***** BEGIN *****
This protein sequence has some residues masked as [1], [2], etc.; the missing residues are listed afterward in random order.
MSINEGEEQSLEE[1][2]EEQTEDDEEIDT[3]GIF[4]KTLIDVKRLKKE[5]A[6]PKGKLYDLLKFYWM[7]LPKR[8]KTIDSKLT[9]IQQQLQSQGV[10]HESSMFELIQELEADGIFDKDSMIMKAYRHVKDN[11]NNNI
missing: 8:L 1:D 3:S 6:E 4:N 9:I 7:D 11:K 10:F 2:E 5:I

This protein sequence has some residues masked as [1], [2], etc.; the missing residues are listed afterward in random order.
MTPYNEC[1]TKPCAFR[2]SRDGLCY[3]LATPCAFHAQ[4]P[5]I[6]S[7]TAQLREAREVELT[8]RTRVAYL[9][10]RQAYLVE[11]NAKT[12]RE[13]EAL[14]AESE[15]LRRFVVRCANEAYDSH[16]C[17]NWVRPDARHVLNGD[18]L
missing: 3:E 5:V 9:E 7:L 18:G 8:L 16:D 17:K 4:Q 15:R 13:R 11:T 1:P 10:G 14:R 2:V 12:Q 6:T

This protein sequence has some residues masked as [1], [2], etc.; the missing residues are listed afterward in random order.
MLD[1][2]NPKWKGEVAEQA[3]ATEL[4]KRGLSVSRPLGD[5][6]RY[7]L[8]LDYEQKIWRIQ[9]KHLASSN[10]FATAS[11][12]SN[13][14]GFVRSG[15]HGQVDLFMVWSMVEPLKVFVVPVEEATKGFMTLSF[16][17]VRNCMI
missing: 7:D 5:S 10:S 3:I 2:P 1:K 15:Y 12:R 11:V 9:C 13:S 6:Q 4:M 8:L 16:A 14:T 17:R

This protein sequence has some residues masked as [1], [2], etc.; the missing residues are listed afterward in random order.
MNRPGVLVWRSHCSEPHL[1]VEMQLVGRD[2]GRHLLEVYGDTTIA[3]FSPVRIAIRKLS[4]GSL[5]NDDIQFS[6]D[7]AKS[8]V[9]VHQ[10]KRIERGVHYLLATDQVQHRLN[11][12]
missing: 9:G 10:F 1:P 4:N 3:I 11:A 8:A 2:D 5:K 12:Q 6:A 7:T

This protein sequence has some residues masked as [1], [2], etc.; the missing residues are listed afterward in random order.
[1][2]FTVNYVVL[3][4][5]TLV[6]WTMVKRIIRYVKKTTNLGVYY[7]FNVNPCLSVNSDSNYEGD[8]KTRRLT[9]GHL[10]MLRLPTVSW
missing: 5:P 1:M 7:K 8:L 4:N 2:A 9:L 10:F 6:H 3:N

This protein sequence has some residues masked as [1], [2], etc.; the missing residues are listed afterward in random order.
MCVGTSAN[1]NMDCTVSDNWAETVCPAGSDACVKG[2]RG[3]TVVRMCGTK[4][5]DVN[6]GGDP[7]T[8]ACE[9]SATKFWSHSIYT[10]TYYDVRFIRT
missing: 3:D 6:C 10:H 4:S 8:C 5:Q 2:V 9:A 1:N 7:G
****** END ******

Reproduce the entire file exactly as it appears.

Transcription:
This protein sequence has some residues masked as [1], [2], etc.; the missing residues are listed afterward in random order.
MSINEGEEQSLEE[1][2]EEQTEDDEEIDT[3]GIF[4]KTLIDVKRLKKE[5]A[6]PKGKLYDLLKFYWM[7]LPKR[8]KTIDSKLT[9]IQQQLQSQGV[10]HESSMFELIQELEADGIFDKDSMIMKAYRHVKDN[11]NNNI
missing: 8:L 1:D 3:S 6:E 4:N 9:I 7:D 11:K 10:F 2:E 5:I

This protein sequence has some residues masked as [1], [2], etc.; the missing residues are listed afterward in random order.
MTPYNEC[1]TKPCAFR[2]SRDGLCY[3]LATPCAFHAQ[4]P[5]I[6]S[7]TAQLREAREVELT[8]RTRVAYL[9][10]RQAYLVE[11]NAKT[12]RE[13]EAL[14]AESE[15]LRRFVVRCANEAYDSH[16]C[17]NWVRPDARHVLNGD[18]L
missing: 3:E 5:V 9:E 7:L 18:G 8:L 16:D 17:K 4:Q 15:R 13:R 11:T 1:P 10:G 14:R 2:V 12:Q 6:T

This protein sequence has some residues masked as [1], [2], etc.; the missing residues are listed afterward in random order.
MLD[1][2]NPKWKGEVAEQA[3]ATEL[4]KRGLSVSRPLGD[5][6]RY[7]L[8]LDYEQKIWRIQ[9]KHLASSN[10]FATAS[11][12]SN[13][14]GFVRSG[15]HGQVDLFMVWSMVEPLKVFVVPVEEATKGFMTLSF[16][17]VRNCMI
missing: 7:D 5:S 10:S 3:I 2:P 1:K 15:Y 12:R 11:V 9:C 13:S 6:Q 4:M 8:L 16:A 14:T 17:R

This protein sequence has some residues masked as [1], [2], etc.; the missing residues are listed afterward in random order.
MNRPGVLVWRSHCSEPHL[1]VEMQLVGRD[2]GRHLLEVYGDTTIA[3]FSPVRIAIRKLS[4]GSL[5]NDDIQFS[6]D[7]AKS[8]V[9]VHQ[10]KRIERGVHYLLATDQVQHRLN[11][12]
missing: 9:G 10:F 1:P 4:N 3:I 11:A 8:A 2:D 5:K 12:Q 6:A 7:T

This protein sequence has some residues masked as [1], [2], etc.; the missing residues are listed afterward in random order.
[1][2]FTVNYVVL[3][4][5]TLV[6]WTMVKRIIRYVKKTTNLGVYY[7]FNVNPCLSVNSDSNYEGD[8]KTRRLT[9]GHL[10]MLRLPTVSW
missing: 5:P 1:M 7:K 8:L 4:N 2:A 9:L 10:F 6:H 3:N

This protein sequence has some residues masked as [1], [2], etc.; the missing residues are listed afterward in random order.
MCVGTSAN[1]NMDCTVSDNWAETVCPAGSDACVKG[2]RG[3]TVVRMCGTK[4][5]DVN[6]GGDP[7]T[8]ACE[9]SATKFWSHSIYT[10]TYYDVRFIRT
missing: 3:D 6:C 10:H 4:S 8:C 5:Q 2:V 9:A 1:N 7:G